#OT# PMI, smoke and and the taxpayer's sphincter

** T A X P A Y E R S S P H I N C T E R S M O K E A L E R T **
Considerable interest has been expressed in both newsgroups in
the subprime/alt-a mortgage implosion and the serious effect it has had/is having on the banks and other lending institutions, and indirectly on the overall economy.
Today's [04 Mar 09] USAToday had a very short reader letter asking about PMI [Private Mortgage Insurance] and why this was not protecting the banks, etc. when they were forced into foreclosure/short-sales. PMI is specifically intended to insure the lender against exactly the kind of situations we are seeing in many real estate markets. http://loan.yahoo.com/m/basics9.html http://www.google.com/url?sa=U&start=5&q=http://www.cmgmi.com/fv-52.aspx&ei yvSbyiCJ3etgfdsdWIBg&usgQjCNFTR3LkJNHeIqgxGC0dNBwVOy-yHg
This seemed like a *VERY* good question, and in conversation with my brother who is a Realtor, he didn't know either, except to verify that if you bought residential real estate with less than 20% down, you basically *HAD* to buy PMI and keep it in force until you reached a minimum of 20% of equity. Thus all sub-prime and alt-a mortgages, unless they had 20% down [which appears to be none of them] had to have PMI.
My brother checked with 2 banks and 2 PMI brokerages he does considerable business with, and according to (2) mortgage bankers and (2) agents, PMI as indicated in the two above URLs, does indeed pay the difference on default between 80% of the face value of the loan and the actual sale price, so there is no [or much less] net loss to the lender. [Actually the recovery can be much more, as the cut-off appears to be 80% of the loan appraisal value, so if the bank lent 125% of appraisal (which many did), the excess over 80% (i.e 45% of the total) of appraisal is covered.]
There appears to be a very significant [translation: huge dollar] problem here.
Either (1) the mortgage [service] companies have been collecting [the rapidly increasingly expensive] PMI mortgage premiums and not remitting these to the PMI companies; or (2) the PMI companies are not paying off as the policies provide; or (3) the banks are collecting on the PMI policies, and blowing huge amounts of smoke up the taxpayers a** [again] about the amount of money they have lost, and are losing, on "government mandated CRA" subprime/alt-a mortgages as justification for additional taxpayer provided bail-out funds.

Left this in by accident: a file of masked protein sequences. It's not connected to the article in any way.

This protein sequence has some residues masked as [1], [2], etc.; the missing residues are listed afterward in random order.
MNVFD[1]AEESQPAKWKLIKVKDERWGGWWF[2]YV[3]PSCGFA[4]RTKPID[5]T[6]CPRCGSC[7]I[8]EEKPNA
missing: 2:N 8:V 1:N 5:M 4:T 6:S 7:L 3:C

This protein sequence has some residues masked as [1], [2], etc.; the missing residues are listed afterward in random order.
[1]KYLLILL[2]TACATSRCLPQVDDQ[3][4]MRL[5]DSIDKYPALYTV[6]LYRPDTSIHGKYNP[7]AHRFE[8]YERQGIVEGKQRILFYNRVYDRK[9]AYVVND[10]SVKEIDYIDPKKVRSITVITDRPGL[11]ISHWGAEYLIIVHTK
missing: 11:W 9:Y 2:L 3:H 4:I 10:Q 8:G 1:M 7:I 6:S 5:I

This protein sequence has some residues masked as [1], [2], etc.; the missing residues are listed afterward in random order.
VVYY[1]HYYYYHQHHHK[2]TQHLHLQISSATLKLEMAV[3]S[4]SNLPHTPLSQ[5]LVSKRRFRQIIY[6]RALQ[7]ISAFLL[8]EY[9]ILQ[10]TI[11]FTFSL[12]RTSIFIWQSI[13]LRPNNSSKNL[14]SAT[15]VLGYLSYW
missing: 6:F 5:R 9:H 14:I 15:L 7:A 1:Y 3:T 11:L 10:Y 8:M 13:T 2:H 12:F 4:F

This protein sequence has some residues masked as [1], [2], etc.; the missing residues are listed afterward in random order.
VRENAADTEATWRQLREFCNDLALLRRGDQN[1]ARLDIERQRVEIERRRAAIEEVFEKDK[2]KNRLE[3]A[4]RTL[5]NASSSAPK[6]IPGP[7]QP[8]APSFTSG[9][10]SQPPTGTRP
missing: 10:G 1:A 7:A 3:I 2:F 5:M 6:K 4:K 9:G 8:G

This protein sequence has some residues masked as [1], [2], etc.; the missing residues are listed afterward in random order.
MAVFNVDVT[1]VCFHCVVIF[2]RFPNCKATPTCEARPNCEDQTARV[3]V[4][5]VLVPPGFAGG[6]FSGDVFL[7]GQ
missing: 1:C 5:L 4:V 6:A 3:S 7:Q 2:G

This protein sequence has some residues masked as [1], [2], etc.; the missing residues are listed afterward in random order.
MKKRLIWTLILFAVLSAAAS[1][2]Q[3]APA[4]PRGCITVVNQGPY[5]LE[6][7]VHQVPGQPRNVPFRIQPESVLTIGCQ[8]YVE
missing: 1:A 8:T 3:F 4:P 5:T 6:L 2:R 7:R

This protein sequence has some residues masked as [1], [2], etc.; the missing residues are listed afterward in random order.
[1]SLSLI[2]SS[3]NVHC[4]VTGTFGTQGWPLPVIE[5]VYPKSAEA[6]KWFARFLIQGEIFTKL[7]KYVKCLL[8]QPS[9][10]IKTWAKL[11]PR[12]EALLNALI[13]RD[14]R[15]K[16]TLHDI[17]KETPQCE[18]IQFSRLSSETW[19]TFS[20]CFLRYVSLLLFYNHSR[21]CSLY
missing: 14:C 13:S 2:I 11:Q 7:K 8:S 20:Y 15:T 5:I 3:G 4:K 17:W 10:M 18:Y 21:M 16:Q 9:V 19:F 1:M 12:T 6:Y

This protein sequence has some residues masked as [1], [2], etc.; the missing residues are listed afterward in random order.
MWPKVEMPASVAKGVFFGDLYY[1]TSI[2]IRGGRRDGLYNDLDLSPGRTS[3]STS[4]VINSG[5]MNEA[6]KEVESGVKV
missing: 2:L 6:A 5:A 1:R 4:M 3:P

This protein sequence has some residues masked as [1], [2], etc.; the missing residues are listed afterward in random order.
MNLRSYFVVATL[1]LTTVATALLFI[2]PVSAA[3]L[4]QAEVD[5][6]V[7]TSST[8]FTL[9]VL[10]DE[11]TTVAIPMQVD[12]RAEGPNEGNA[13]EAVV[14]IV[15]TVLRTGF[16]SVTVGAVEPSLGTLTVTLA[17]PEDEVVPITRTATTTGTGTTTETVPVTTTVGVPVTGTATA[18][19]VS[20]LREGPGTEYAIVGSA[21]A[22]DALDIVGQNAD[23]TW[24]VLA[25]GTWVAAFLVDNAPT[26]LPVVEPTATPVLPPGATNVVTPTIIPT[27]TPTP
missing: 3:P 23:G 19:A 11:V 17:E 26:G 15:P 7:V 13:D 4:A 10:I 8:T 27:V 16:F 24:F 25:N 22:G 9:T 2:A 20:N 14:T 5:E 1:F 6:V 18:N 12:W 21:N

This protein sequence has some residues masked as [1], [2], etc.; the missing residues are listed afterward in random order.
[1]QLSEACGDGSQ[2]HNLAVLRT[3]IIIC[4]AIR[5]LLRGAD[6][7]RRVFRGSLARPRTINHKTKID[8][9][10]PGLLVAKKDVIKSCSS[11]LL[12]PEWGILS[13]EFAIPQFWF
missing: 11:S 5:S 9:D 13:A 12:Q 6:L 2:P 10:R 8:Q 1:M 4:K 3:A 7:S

Does anyone have some hard data on this apparent massive scam, fraud and taxpayer rip-off?
Of special concern, who are the parent corporations of the major PMI companies? One nightmare scenario would be if this was AIG [United Guarantee Corporation?], or the insurance arms of Citi, BoA, Chase, etc. or even worse were "self insured," [which seems to be the case -- see URLs below]
It also appears that the #1 PMI company in the US, MGIC is in serious trouble, and there is pressure being applied to the local/regional banks and other mortgage holders which required 3rd party PMI, to not collect on their valid PMI policies when foreclosure is required but rather to write down the loan, with governmentment/taxpayer guarantees to cover their expense. This also appears to be the case for short sales and "cram downs." http://www.bloomberg.com/apps/news?pid=newsarchive&sid=aLQ5ZG2n9Tlo ==> does anyone know who the major MGIC creditors/bondholders are?<More critical questions: If the bankruptcy mortgage "cram down" legislation passes, will the PMI compensate the banks, and if so, why should the banks get any special [tax] consideration? What are the tax implication here? Do the banks get a tax loss *AND* PMI coverage for [most of] their loss? Do the PMI companies get to deduct the pay outs as a business loss for tax purposes? ==>With the tax losses and PMI pay outs, how much will a 1$ mortgage cram down cost the US taxpayer? {If its more than a dollar, it's cheaper to just pay the mortgage down for the homeowner out of the treasury.}<some partial info: http://files.ots.treas.gov/56812.pdf http://www.mortgageqna.com/mortgage-insurance/mortgage-guaranty-insurance-corporation-mgic.html http://query.nytimes.com/gst/fullpage.html?res 0DE3D71438F930A35750C0A96E948260&sec=&spon=&pagewanted=all http://www.allbusiness.com/banking-finance/banking-lending-credit-services/7027383-1.html http://www.therealestatebloggers.com/2007/10/01/citigroup-expects-a-60-decline-in-earnings-after-mortgage-writedowns / http://newsroom.bankofamerica.com/index.php?s=press_releases&itemw61
FWIW -- This may help to explain why the local and regional banks appear to be doing so much better in the current economy. They appear to have required "real" third-party PMI on the residential mortgages they wrote with less than 20% down, and the PMI was *NOT* written by another branch of the same company, nor did they attempt to go for the "long dollar" by "self insuring," (with no "loss reserves") Thus, when one of their loans goes bad and they have to foreclose, there is considerable real/actual cash recovery through their PMI policy.